Roy E. Howard, Ph.D.
Gallup Graduate Studies Center, Western New Mexico University
e-mail | Vita

Navajo Area Technical Opportunities Program, U.S. Department of Commerce

Grant coordinating committee:

Larry Shaw NETC Navajo Education Technology Consortium

Larry Linford GMcSD Gallup McKinley County School District

Roy Howard WNMU Gallup Graduate Studies Center

Herb Mosher and Duane Jordan RMCHCS Rehoboth Medical Center

Bob Begay Navajo Nation RSI

Ram Das UNM-G

Steve Grey Dept of Energy, Lawrence Livermore Lab

Tico Charley Navajo Nation Communication Utility

Alex Largie Navajo Nation Information Technology

Scope of the Grant proposal:

High speed, broad band telecommunications infrastructure to deliver internet and video communications to remote areas for telemedicine, education, and full scale economic development.

Navajo Indian Reservation Wide Area Network (NIRWAN) Project

Western New Mexico University

Western New Mexico University has pioneered distance and rural
education in the Navajo Area since 1984 through the Gallup Graduate
Studies Center. WNMU is prepared to deliver instruction to remote
locations that are equipped with video conferencing and web technologies.

In November, 1999, the Gallup Graduate Studies Center (GGSC) activated
a Polycom View Station for videoteleconferencing. Supported by a full T1
line, the station makes live, interactive meetings and classes a reality.
Connecting at 384kbh makes for real-time viewing of all the action.

The Gallup Graduate Studies Center has its own domain on the world wide
web. Go to for access to the brochure and class
schedule, web sites for each of the five programs, and much more. Many
courses use web components as part of the instruction.

The Gallup Graduate Studies Center is hard wired directly to the internet.
Students, faculty, and staff are instantly on-line any time of the day or night
with high speed connections. The modern laboratory is equipped with
PowerMac and Dell computers, color printer, laser printer, scanner, digital
camera, video camera, and the applications to support professional
computer materials production.

Although over three fourths of the consumers in the Four Corners area are
Native American, there is a definite lack of Indian people in leadership
positions in business, industry, and government. To address this
need, Western New Mexico University offers a Masters of Business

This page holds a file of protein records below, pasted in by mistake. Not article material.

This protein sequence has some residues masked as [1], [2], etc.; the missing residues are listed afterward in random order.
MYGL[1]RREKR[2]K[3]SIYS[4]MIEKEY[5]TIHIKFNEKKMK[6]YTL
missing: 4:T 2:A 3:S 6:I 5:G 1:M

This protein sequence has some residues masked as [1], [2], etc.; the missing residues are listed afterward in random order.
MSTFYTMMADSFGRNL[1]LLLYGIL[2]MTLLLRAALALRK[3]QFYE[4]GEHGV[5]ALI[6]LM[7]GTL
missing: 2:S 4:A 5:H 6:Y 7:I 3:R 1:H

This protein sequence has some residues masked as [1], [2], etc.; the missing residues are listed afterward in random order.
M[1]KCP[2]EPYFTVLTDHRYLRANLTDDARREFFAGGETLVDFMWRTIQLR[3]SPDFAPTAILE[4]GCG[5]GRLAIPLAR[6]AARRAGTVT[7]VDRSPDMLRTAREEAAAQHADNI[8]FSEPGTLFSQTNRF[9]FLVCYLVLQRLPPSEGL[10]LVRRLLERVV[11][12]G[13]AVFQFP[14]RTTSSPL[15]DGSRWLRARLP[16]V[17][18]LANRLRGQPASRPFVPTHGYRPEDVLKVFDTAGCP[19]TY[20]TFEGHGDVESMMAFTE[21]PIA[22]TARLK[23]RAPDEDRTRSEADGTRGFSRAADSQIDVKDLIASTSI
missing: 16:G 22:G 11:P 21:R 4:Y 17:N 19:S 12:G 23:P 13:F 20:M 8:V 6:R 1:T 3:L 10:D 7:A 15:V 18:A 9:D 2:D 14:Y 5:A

Administration, and Masters in Education degrees in Gallup, but many
individuals have to travel long distances to attend classes. The MBA and
MAT programs offer new opportunities for upward mobility for Indian and
other rural people in business, industry, and government, if they can
access the instruction. Many of those who benefit from the MBA option
may also be employed in schools in non-instructional careers.
Conversations with Navajo and Zuni tribal leaders have met with an
ethusiastic response: that there is a critical need to upgrade the skills of
many leaders, from division directors to tribal industry managers. "We
will hire all the Indian MBA's you can graduate", was the oft heard reply.

There is also a long standing community goal to increase the number of
Indian people as teachers, counselors, leaders, and community role models
and thus improve the learning of K-12 children and youth in a vast
geographical region where over 75% are Native American. This will be
accomplished with appropriate infrastructure for course delivery by:
1. increasing the number of master teachers by attracting certified Native
American teachers into Bilingual Education, ESL, and Special Education;
2. improving the qualifications of current Indian teachers, counselors and
administrators; and
3. providing a learning environment that supports and stimulates a
commitment to meeting the needs of Indian students.

The proposed communications infrastructure project will promote
considerable sharing of resources among the participants. WNMU is
engaging in a special relationship with Gallup/McKinley County Schools,
Zuni Public Schools and other districts to accomplish coordination and

In conclusion, there is a drastic shortage of Indian teachers, counselors,
and administrators in the area served by Western New Mexico University.
The Navajo Indian Reservation Wide Area Network Project expects, with federal
support to help with infrastructure needs, to increase the number of
qualified Indian individuals in professions that serve Indian people by
providing access to degree programs to qualified individuals to achieve a
Masters degree in elementary or secondary education (Bilingual Education
or ESL), Special Education, school administration, counseling, or the
Masters of Business Administration. Assuming that each counselor and
administrator will impact entire school populations or businesses, and each
teacher will impact 22 students per year for the next 20 years, the WNMU
benefit from the NIRWAN Project can reasonably expect to impact about
88,000 Indian children and directly impact, with tools to encourage and
support the learning of their children, about 49,400 parents, or a total of
about 137,400 Indian and other rural residents.

Roy E. Howard, Ph.D.
Gallup Graduate Studies Center, Western New Mexico University
e-mail | Vita